UPDATE 24/02/2005: Still snowing... and expected to continue!
UPDATE 04/03/2005: ...still going.

Filed under: London Life No Comments
17Feb/050

gibbons.co.za is about to get a face lift

3 months ago I started this blog after looking around for quite some time to find a suitable blogging application. I wanted something good, free and customizable. After quite a bit of shopping around and time wastage investigating red-herrings which were no longer, supported, developed or even used, I finally came across what I would consider to be the de facto .NET blog application, known as .Text (dot text). The project was originally started by a guy named Scott Watermasysk who devoted 2 years of his life and love to building .Text into what you see here on this site. At some point a company called Telligent Systems was started by a guy named Rob Howard and they quickly went about procuring the services of Scott Water and another guy named Jason Alexander, creator of nGallery. Telligent took the Microsoft sample application, ASP.NET Forums, .Text and nGallery and rolled these immensely popular applications into a single application called CommunityServer and as I write this I buzz with excitement because version 1.0 is expected to be released tomorrow. gibbons.co.za will be upgrading to this new version of CommunityServer as soon as a migration tool becomes available, after all I really don't want to be repopulating a database all night! CommunityServer is free for non-commercial use. More information can be found on the Telligent Systems website.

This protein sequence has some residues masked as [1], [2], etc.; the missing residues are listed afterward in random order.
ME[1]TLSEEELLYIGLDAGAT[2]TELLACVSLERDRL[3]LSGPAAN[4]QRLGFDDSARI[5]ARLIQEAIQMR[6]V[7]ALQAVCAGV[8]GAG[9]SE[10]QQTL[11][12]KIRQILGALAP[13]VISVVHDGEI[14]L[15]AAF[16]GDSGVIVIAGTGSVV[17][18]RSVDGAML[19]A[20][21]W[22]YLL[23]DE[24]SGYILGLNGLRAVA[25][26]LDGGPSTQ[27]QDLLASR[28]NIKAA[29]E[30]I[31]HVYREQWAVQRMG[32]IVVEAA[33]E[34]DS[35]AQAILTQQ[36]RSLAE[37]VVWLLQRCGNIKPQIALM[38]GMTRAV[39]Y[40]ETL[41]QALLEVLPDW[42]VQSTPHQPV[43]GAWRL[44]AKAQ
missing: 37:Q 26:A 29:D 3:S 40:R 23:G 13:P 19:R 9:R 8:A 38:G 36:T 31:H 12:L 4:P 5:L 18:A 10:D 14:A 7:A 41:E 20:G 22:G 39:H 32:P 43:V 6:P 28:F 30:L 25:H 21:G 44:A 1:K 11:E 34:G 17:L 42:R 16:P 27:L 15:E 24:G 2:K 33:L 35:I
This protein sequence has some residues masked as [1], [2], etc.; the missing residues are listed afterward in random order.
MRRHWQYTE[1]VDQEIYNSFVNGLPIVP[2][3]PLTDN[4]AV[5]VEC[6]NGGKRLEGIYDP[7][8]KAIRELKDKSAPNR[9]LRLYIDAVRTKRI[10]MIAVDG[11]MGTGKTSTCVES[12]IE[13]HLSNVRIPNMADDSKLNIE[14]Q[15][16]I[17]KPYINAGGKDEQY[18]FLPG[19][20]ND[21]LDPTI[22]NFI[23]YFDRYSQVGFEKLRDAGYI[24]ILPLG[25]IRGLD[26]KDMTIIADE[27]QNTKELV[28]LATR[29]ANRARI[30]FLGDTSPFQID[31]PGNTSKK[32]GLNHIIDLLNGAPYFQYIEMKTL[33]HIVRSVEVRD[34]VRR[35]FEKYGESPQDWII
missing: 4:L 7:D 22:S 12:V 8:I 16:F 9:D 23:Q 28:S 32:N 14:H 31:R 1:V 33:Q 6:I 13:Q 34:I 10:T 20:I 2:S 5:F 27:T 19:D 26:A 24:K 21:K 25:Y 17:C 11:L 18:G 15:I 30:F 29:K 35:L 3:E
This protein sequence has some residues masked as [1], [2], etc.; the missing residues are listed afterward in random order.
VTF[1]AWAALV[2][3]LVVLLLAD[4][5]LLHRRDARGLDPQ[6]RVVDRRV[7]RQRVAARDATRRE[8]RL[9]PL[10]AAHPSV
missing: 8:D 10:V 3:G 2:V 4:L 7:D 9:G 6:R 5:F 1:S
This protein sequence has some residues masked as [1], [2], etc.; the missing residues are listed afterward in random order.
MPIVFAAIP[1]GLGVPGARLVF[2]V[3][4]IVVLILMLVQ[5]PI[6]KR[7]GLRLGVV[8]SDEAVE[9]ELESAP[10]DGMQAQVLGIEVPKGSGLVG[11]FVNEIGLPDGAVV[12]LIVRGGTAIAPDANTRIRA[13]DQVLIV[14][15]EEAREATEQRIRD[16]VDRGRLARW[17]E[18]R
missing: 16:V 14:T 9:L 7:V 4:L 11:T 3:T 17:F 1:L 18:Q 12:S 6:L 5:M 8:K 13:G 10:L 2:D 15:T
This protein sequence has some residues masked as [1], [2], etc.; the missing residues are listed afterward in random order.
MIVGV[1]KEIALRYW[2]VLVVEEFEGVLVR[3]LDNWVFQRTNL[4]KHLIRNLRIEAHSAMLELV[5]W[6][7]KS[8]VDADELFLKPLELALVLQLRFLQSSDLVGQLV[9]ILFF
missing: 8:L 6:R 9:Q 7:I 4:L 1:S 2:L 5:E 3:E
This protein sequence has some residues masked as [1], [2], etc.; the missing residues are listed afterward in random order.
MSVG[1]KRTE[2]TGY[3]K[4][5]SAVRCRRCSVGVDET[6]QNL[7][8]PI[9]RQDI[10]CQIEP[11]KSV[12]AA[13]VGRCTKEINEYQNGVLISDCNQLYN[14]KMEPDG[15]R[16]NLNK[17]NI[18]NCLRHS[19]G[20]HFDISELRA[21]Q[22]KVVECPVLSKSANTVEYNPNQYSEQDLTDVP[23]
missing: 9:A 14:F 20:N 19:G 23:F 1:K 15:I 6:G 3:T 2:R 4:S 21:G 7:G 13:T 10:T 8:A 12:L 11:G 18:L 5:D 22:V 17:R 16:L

Filed under: Tech No Comments
15Feb/050

Canon EF 75-300mm f/4.0-5.6 III USM Zoom Lens

I've had my Canon EOS 300D for a few months now and am starting to outgrow the lens that comes with the camera (when purchasing the lens kit), that being, the Canon EF18-55mm lens. It's a good lens for very general photography, but one which you will find yourself growing increasingly frustrated with as you learn and demand more from your equipment. The final straw for me was being at the Make Poverty History rally at Trafalgar Square some weeks ago and not having the right lens to get close enough to the action. After much deliberation, I decided to purchase a 300mm lens to get nicely up close and personal with my chosen subject matter. Having looked around a bit and becoming increasingly disturbed by the prospect of purchasing a lens which costs more than the camera did, I happpened upon a lens which an Amazon.co.uk reviewer termed 'a good beginner lens' for very the reasonable price £210. I should point out that Amazon.co.uk is not the place to buy this lens, or at least not when you can get the identical lens for fully £90 cheaper at 7dayshop.com. Having owned this lens for less than a week and having taken some shots with it at the weekend, I can vouch for the fact that this really is a good beginner lens at a very good price. If you're looking to splash out and spend a little more, you can get the same lens with IS (Image Stabilization) for a bit more than double the price.